“Under the ruling of the aged Abgar, nephew of Tigranes the Great, the whole territory of Armenia was subdued to Rome. The Roman officials arrived to Armenia to take a census. They brought with them numerous statues of the Emperor Augustus.

        Later, Abgar, planning to revolt against the Roman tyranny, settled in Mesopotamia and founded the city of Edessa. He transported there his court, the treasury, and the archives of the Armenian kings. That is why the Armenian sources designate him as King of Armenia while some Greek and Roman sources mention Abgar, ruler of Edessa. When Abgar heard about the miracles Jesus Christ was performing in Galilee, he was already ailing, (in his declining years). Astonished, he came to believe in Christ and wrote a letter to Him. Abgar asked the Savior to heal him and invited Him to Edessa.

        Following the Armenian tradition, Abgar’s messengers met Jesus in Jerusalem. Jesus would not accept the offer to visit Edessa, but wrote a response to Abgar’s request. After Christ’s ascension Thaddaeus, one of the disciples, arrived to Edessa bringing a piece of cloth that some researchers identify as the Shroud of Turin. According to Moses of Khorene, Abgar and all inhabitants of his city were baptized.”

        In order to prove that it was St. Thomas the Apostle who had sent Addai, and that it is not said anywhere that King Abgar was baptized by Addai but by St. Thomas, a portion from “The Doctrines of Addai” has been quoted below:

      “I will send to thee one of my disciples, who will cure the disease which thou hast, and restore thee to health; and all who are with thee he will convert to everlasting life. Thy city shall be blessed, and no enemy shall again become master of it forever.

       “When Hannan, the keeper of the archives, saw that Jesus spake thus to him, by virtue of being the king's painter, he took (a brush) and painted a likeness of Jesus with choice paints, and brought with him to Abgar the king, his master. And when Abgar the king saw the likeness, he received it with great joy, and placed it with great honour in one of his palatial houses.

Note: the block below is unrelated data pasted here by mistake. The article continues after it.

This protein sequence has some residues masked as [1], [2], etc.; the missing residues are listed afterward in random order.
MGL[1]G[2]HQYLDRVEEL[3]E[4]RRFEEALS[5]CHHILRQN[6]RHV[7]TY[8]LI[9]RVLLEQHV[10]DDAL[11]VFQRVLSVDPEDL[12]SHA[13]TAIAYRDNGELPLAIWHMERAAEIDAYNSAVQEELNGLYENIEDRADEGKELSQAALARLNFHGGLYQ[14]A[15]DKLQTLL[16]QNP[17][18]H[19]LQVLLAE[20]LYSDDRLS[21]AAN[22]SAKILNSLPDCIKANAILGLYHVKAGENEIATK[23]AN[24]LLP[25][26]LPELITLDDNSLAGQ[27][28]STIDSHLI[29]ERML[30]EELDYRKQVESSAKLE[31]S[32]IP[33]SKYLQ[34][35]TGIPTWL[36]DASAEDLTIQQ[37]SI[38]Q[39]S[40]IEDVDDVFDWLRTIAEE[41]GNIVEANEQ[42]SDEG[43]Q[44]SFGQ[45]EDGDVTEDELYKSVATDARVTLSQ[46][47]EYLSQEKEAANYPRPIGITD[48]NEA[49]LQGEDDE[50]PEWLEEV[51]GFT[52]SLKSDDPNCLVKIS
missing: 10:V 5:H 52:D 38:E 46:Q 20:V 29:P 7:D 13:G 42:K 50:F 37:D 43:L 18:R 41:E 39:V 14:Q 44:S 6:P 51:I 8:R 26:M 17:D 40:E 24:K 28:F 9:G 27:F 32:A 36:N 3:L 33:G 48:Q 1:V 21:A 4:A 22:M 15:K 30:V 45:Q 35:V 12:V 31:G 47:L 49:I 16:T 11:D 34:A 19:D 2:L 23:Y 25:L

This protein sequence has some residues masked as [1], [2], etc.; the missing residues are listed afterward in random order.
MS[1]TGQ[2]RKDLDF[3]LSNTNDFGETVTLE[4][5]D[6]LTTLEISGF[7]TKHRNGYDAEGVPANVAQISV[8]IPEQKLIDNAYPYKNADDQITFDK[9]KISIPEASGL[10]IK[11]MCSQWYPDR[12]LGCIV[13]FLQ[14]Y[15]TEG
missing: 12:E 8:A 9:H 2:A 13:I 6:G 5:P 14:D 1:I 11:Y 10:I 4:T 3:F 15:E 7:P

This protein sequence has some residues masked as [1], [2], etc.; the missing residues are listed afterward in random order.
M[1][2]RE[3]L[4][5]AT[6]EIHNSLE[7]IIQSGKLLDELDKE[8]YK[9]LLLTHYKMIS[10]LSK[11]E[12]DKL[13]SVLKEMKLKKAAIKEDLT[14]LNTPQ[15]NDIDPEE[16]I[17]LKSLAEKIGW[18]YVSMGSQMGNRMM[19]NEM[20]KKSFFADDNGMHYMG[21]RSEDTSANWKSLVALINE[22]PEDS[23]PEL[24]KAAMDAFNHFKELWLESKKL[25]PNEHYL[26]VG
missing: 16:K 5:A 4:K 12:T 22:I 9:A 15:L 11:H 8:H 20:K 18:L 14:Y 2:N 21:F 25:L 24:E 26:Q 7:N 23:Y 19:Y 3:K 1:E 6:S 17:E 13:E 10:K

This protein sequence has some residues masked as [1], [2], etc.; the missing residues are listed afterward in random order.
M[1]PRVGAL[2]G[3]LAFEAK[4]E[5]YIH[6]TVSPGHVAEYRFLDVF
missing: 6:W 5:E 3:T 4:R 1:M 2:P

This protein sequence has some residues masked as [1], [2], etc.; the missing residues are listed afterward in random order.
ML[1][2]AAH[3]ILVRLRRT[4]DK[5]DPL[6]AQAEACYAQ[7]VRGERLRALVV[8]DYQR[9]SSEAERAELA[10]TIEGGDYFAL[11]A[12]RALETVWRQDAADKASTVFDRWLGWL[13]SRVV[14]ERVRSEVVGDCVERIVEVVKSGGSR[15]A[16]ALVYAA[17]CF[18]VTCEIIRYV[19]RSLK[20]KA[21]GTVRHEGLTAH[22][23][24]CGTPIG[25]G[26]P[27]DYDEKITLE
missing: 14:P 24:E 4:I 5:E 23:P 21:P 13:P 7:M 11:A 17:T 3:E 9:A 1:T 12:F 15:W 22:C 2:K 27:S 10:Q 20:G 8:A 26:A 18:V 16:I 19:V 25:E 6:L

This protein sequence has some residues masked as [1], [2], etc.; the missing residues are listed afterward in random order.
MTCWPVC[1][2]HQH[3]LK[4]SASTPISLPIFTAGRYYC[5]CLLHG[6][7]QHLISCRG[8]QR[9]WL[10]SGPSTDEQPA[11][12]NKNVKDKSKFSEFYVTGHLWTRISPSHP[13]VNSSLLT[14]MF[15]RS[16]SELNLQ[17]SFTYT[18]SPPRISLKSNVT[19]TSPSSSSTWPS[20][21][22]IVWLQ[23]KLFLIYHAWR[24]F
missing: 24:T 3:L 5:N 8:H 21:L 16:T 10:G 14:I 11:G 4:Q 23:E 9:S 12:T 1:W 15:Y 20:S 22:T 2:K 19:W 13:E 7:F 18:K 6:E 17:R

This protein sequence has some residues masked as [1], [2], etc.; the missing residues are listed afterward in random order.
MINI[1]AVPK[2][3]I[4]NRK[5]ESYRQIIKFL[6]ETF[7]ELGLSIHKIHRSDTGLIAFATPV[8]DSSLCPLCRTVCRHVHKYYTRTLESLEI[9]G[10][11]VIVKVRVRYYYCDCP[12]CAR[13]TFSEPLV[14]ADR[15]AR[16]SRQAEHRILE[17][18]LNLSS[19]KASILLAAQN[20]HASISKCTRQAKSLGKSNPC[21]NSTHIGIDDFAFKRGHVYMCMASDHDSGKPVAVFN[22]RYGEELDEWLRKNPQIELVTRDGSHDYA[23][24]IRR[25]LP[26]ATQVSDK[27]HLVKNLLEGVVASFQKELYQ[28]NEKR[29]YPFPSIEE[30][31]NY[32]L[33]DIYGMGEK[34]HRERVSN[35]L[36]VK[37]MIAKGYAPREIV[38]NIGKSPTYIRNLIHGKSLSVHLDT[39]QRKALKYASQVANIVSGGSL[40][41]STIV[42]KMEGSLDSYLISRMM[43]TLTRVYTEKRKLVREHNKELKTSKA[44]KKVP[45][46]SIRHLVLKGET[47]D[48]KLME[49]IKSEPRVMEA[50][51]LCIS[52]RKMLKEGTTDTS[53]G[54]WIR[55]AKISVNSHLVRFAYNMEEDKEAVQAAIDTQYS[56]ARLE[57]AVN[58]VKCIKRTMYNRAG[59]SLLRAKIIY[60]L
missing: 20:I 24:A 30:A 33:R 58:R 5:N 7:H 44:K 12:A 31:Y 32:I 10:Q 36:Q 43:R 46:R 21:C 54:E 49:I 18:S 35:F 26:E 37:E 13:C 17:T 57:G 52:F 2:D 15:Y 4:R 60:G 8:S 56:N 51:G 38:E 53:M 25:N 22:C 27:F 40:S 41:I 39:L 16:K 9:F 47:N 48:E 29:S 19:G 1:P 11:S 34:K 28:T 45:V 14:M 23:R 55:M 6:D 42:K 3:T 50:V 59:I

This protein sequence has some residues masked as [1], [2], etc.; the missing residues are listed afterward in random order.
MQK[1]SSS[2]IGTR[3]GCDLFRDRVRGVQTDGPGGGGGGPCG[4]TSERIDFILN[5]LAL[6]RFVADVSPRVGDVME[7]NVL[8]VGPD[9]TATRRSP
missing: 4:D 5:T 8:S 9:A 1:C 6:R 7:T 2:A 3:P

Sacred Mandylion

     The Mandylion icon,Icon of Our Lord Jesus Christ Not Made by Hands, is the first icon painted by a new iconographer in the Byzantine tradition. King Abgar V of Edessacommunicated with Jesus by his messenger, Hannan. These letters are reportedly in the archives of UrhoyIn one version of the Mandylion, Hannan painted a likeness of Jesus during one of these visits with Him.
          “Hannan, the keeper of the archives, related to him everything which he had heard from Jesus, as His words were put by him in writing. After that Christ had ascended to heaven, Judas Thomas sent to Abgar Addai the Apostle, who was one of the seventy-two Apostles.

        “Then Abgar said to Addai, "Of a truth thou art the disciple of Jesus, that mighty one, the son of God, who sent to me saying I send thee one of my disciples for healing and for life." Addai said to him, "Because that from the beginning thou didst believe in Him who sent me to thee, therefore have I been sent to thee, and if thou believest in Him, everything in which thou dost believe thou shalt have." Abgar said to him, "So have I believed in Him, that with respect to those Jews who crucified Him, I desire to take with me an army, and to go and destroy them; but because the kingdom belongs to the Romans, I was restrained by the covenant of peace, which was confirmed by me with our lord the emperor Tiberius, like my forefathers." Addai said to him, "Our Lord has fulfilled the will of His Father. And when He had completed the will of His Parent, He was taken up to His Father, and sat with Him in glory, with whom he was from eternity." Abgar said to him: "I also believe in Him and in His Father." Addai said to him: "Because that thou so believest, I place my hand on thee, in the name of Him in whom thou believest."

        “At the moment that he placed his hand upon him, he was cured of the plague of the disease, which he had had for a long time.